Depending on the accommodations, we either tie our horses or rent stalls at the campground. Stalls are always nice for longer trips, especially since it always seems to rain on us and it's nice to know the horses are under shelter and can turn and lie down. In the spring and fall we bring rain sheets, especially if there are no stalls available.
Be sure to plan out how much food your horse will need for the duration of the trip, and pack a little extra just in case. I always bring a tub of Finish Line Ultrafire electrolyte powder to mix in with their grain or water, and a small tub of bute powder, along with a horse first-aid kit and book. The electrolyte is a good thing to start them on a day or two before you leave - add a little to their water or grain. Some horses don't like to drink "strange" water in a new place, so when you get to your destination you can add a bit of the electrolyte to the water there to encourage them to drink.
Once fly season hits, you'll want to bring a bottle of fly spray, maybe a fly bonnet or mask for the campground if your horse is really sensitive to bugs.
Don't forget things to take care of yourself - a first aid kid, some bug spray and sunblock for yourself. Not to mention the usual toiletries. If there is a shower house at the campground, you may want to bring a pair of flip-flops to wear in the shower.
If you're camping primitive, bring a flashlight for those "night checks" on the horses. Propane camp lanterns are great for lighting up the campsite, especially when camping primitive.
Also helpful are those little "snap" glow sticks or bracelets that can be attached to a horse's halter at night so you can see them more easily. They're easy to attach, easy to spot, and can often be bought in bulk at really cheap prices from places like Oriental Trading Company.
When it comes to food/eating, we pack a lunch in the saddle bags (I have a fondness for bagels with flavored cream cheese, and some kind of salami or pepperoni - yum), little snack bags of chips or Chex mix, maybe beef jerky or summer sausage.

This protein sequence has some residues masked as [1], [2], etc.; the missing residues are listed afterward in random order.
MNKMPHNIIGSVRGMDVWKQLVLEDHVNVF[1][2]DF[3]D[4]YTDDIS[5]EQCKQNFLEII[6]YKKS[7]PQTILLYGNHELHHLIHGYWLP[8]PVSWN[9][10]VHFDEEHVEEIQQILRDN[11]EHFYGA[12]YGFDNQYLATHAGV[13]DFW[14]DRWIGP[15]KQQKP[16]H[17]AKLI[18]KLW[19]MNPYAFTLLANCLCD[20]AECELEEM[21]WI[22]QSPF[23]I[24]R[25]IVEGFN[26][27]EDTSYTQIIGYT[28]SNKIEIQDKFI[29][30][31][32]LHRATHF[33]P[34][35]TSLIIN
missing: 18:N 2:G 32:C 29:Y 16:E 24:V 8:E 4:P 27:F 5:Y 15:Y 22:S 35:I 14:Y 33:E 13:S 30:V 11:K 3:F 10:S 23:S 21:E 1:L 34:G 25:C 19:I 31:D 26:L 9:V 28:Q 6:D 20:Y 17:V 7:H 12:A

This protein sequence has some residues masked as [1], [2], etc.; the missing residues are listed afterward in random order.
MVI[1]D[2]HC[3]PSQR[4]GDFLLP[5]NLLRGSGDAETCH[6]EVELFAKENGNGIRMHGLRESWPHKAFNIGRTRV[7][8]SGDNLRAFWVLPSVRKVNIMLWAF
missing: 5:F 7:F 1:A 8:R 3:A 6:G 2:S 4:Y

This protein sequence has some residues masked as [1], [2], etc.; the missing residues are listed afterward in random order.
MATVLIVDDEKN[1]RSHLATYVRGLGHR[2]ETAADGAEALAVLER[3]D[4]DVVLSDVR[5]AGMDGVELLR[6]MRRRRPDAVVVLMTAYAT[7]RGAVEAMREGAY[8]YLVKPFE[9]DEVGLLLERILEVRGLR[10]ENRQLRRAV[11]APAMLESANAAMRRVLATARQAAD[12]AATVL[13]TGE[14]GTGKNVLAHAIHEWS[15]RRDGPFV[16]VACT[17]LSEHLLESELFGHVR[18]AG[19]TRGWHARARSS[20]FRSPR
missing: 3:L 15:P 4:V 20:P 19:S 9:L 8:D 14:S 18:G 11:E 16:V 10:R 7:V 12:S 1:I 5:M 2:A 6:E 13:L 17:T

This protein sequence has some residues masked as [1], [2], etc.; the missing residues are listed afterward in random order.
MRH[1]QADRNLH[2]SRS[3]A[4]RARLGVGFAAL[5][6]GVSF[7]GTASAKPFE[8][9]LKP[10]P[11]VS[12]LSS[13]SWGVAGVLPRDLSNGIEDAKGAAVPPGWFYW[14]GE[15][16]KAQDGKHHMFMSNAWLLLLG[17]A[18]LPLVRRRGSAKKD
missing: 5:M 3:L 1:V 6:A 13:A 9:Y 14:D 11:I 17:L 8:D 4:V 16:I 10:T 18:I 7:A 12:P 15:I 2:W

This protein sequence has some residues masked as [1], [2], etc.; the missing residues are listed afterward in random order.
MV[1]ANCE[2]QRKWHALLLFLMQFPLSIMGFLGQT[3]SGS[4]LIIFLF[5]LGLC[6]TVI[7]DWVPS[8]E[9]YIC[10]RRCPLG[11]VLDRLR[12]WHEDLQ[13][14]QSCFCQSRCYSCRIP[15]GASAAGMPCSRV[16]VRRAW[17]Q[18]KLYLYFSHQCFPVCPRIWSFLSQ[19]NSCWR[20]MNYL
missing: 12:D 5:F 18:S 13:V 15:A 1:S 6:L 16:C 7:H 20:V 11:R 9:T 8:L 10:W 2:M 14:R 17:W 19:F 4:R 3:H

Although I have quite a few friends who like to drink beer when they're out riding, I just stick to bottled water. Nothing carbonated or fizzy. I may get those little individual-sized packets of Crystal Light or other flavored powders that you pour right into the bottle.
Consider bringing comfortable (but safe) shoes for around the campsite, like slip-on muck boots in case the ground is wet or muddy.
For campsite eating, again, it depends on what type of camping you're doing. . .but I like a good meal after a day on the trail.
If we're at a campground with electricity, I'll throw boneless skinless chicken breasts in the crock pot with a jar of chunky salsa and let it cook low while we go out riding. When we get back, I warm up flour tortillas on the propane skillet, grill some green and red peppers and onions, throw on some chopped jalepeno peppers, and we have ourselves some chicken burritos.
We have a small propane grill with different attachments (a grill, a burner, a skillet, etc), though I really prefer open-fire cooking for things like steaks and burgers.
Other favorite meals are red/black beans and rice with sausage, or chili. Finish off the evening with a red Solo cup of blackberry wine while we sit around the campfire. . .yep, I LOVE horse-camping.